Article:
Callisto Protocol Should’ve Just Gone More ‘Resident Evil 6’


It’s no secret at this point that I did not care for The Callisto Protocol. Yet despite this, I was fixated on it in the back of my mind, my inner Benoit Blanc unable to let it go. Such a misshapen, poorly designed game from the minds of Visceral Games’ founders… it confounds me, and compels my inner critic in equal measure. Though replaying several hours of it didn’t make me like The Callisto Protocol, the experience was illuminating. I even devised a way to make it fairly playable, if not profoundly engaging.

That’s the trick with The Callisto Protocol. The one sentiment that’s echoed across every conversation I had on it – that you can’t just patch The Callisto Protocol into being a good game. Why, though? What’s missing? Well, a central core, which it lacks. There are a bunch of ideas thrown around, but they don’t congeal into something engaging. Instead, they weirdly echo, and miss the point, of a game I coincidentally played last year: Resident Evil 6.


Think about it. The mixture of melee and ranged combat, the linear level design, over-the-top conspiracy plot carried off by scene-chewing villains, a holographic HUD with minimal inventory space, dodges, takedowns, and even a more scripted version of the quick-shot system. The difference here is that none of it adds up to anything. Resident Evil 6, on the other hand, while not scary in the slightest, holds up marvelously. It’s a beautiful seed of action-survival gameplay that flourishes into four distinct campaigns.

Meanwhile, The Callisto Protocol never really presents a single thesis. None of its elements feed into the central loop of dynamic third-person action. Other than a scripted prompt to tap the fire button after finishing a combo, the guns and your baton are two totally different styles of combat that require a deliberate swapping animation before switching. The dodge system tries to be simple but relies on far twitchier enemy animations, while making Jacob move like a geriatric Geralt of Rivia. Healing, even with the sped-up animations, requires you absurdly sit in place to apply a medkit clearly made to be used while mobile. Everything is clunkier, operating off the assumption that horror games have to be clunky and awkward to be scary.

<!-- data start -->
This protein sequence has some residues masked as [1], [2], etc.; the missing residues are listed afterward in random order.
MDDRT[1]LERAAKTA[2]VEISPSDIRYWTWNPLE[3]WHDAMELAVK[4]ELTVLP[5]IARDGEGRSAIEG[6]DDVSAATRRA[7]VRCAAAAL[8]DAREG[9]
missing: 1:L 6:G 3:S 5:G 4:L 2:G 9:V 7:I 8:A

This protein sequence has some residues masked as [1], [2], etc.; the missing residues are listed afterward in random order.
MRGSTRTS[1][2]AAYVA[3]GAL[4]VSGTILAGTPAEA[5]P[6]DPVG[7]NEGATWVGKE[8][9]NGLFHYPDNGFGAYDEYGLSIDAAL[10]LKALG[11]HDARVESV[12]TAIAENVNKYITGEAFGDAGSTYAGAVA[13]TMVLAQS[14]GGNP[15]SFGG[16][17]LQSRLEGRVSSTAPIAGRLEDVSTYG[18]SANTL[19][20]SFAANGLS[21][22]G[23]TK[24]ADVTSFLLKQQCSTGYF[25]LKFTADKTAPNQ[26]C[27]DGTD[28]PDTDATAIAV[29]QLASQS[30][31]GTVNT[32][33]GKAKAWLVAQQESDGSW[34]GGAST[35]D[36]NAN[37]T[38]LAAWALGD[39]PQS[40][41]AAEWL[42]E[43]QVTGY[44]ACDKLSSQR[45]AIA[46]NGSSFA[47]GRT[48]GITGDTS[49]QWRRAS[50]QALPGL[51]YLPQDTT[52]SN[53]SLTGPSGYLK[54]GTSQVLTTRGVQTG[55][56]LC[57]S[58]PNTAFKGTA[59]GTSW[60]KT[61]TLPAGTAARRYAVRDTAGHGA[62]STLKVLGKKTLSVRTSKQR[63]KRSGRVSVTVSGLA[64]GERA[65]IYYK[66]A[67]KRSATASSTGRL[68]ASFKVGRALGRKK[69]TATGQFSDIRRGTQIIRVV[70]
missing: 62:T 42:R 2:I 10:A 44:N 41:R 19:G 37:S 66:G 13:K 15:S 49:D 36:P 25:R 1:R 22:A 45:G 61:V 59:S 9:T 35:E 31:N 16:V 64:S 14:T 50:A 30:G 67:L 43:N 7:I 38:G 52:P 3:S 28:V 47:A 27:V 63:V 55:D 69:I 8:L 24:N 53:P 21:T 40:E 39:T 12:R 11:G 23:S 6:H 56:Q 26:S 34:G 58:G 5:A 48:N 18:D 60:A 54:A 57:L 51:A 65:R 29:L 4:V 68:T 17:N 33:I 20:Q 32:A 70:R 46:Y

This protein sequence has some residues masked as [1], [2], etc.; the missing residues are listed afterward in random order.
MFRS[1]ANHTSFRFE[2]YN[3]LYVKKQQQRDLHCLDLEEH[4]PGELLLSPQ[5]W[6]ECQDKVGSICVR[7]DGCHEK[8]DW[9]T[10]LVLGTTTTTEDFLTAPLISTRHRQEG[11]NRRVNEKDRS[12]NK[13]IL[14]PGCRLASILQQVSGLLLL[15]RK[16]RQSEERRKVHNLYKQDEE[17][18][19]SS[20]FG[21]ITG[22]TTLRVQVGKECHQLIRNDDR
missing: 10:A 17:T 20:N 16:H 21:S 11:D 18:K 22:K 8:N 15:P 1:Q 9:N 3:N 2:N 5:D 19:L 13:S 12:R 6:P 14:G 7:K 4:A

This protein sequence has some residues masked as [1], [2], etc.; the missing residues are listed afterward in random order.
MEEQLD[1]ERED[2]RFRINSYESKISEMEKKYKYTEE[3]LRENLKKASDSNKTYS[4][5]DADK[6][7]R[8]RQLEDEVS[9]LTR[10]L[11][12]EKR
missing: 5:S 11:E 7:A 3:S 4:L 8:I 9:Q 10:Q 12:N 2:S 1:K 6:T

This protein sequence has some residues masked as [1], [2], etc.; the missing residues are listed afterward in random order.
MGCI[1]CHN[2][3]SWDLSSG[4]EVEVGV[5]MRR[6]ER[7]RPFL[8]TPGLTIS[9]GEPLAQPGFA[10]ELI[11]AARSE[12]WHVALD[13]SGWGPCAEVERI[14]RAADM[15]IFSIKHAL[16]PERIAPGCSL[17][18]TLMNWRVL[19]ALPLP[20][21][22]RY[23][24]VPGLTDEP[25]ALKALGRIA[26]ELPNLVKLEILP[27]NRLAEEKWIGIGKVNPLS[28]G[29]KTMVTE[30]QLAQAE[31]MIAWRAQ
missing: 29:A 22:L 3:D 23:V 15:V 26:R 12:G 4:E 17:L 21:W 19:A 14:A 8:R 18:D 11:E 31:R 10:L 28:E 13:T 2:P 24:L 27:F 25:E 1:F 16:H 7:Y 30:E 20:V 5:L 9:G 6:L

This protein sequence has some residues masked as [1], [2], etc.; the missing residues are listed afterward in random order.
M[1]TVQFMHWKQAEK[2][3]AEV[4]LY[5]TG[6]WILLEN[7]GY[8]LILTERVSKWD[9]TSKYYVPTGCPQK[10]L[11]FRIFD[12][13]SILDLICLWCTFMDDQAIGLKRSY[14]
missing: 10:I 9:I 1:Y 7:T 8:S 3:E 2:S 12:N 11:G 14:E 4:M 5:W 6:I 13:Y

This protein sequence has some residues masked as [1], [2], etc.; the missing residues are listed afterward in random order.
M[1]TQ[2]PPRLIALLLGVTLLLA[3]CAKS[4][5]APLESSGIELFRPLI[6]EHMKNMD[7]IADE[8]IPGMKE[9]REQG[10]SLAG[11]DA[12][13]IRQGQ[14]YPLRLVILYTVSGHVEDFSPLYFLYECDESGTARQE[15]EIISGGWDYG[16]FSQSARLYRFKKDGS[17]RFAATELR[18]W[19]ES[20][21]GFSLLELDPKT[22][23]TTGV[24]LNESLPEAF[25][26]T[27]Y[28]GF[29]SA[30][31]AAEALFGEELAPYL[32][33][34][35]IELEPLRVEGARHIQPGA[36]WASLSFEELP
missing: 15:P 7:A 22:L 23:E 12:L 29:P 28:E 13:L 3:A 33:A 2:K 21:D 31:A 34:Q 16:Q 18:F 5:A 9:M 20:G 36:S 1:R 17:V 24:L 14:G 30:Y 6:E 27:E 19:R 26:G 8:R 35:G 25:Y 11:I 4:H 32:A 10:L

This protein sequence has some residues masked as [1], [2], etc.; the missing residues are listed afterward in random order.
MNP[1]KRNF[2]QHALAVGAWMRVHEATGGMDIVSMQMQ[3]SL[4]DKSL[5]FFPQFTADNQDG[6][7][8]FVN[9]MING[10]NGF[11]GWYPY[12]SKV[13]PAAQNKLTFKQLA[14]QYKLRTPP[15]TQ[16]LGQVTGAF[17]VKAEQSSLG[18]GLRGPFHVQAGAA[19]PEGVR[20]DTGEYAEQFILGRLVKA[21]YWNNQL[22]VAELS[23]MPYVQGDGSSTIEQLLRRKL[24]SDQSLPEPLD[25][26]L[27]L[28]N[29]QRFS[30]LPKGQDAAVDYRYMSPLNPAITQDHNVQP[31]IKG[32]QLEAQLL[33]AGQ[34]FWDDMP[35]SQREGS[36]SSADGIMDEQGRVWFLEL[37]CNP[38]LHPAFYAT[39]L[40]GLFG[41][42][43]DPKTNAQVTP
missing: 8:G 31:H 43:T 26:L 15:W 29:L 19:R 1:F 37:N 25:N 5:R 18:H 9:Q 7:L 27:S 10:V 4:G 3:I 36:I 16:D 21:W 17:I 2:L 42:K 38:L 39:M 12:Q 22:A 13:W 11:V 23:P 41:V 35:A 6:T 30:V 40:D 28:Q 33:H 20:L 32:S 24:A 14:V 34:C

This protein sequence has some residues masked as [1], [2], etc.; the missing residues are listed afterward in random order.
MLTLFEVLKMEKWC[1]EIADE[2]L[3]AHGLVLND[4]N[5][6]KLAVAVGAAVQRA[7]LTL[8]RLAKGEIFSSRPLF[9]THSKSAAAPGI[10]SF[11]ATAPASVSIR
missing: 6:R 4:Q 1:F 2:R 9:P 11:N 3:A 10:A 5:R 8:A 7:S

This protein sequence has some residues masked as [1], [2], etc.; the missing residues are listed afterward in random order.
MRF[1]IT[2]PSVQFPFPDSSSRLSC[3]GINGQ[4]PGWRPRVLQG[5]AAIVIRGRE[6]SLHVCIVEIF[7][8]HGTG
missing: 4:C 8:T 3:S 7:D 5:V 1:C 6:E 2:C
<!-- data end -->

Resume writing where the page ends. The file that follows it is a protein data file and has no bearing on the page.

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To be clear, there’s absolutely something to be said for horror games that disempower the player. The reticule sway of The Evil Within and The Last of Us, stamina meters, fixed camera angles, and tank controls are all valid, but those games are built with those hindrances in mind. Enemies in Dead Space certainly charge you, but they’re often spawning twice as far away from Isaac than the Phage do from Jacob. Even the level of linearity on display isn’t necessarily a bad thing, but there’s no masterfully crafted encounters that couldn’t have been achieved with a few side hallways to give the player incentive to explore. There’s no clear purpose for these additions.

Resident Evil 6 Bike chase sequence

Compare just the core combat loop here with Resident Evil 6. Each has you managing limited ammo across several weapons by engaging in melee whenever possible, and dodging enemy attacks skillfully. Resident Evil 6’s melee combat isn’t about combos, but stunning enemies into very clear animations to chain into takedown moves. It’s not about how many times you punch them, but if you press a single button prompt at the right angle, which is easy to accommodate since you move very quickly. You can even chain one move to hit several enemies if you’re really clever, making for a potent, valuable system.

Except you can’t abuse it – you’ve only got so much stamina, and if you burn through it all, it takes even longer to regenerate. So even though you technically have unlimited melee attacks, there’s a limit to how many quick attacks you can pull off in succession. Each character carries a melee weapon they can use regardless, some even featuring additional attack options like Sherry’s stun baton, but you’re slower and more vulnerable using a weapon without burning stamina.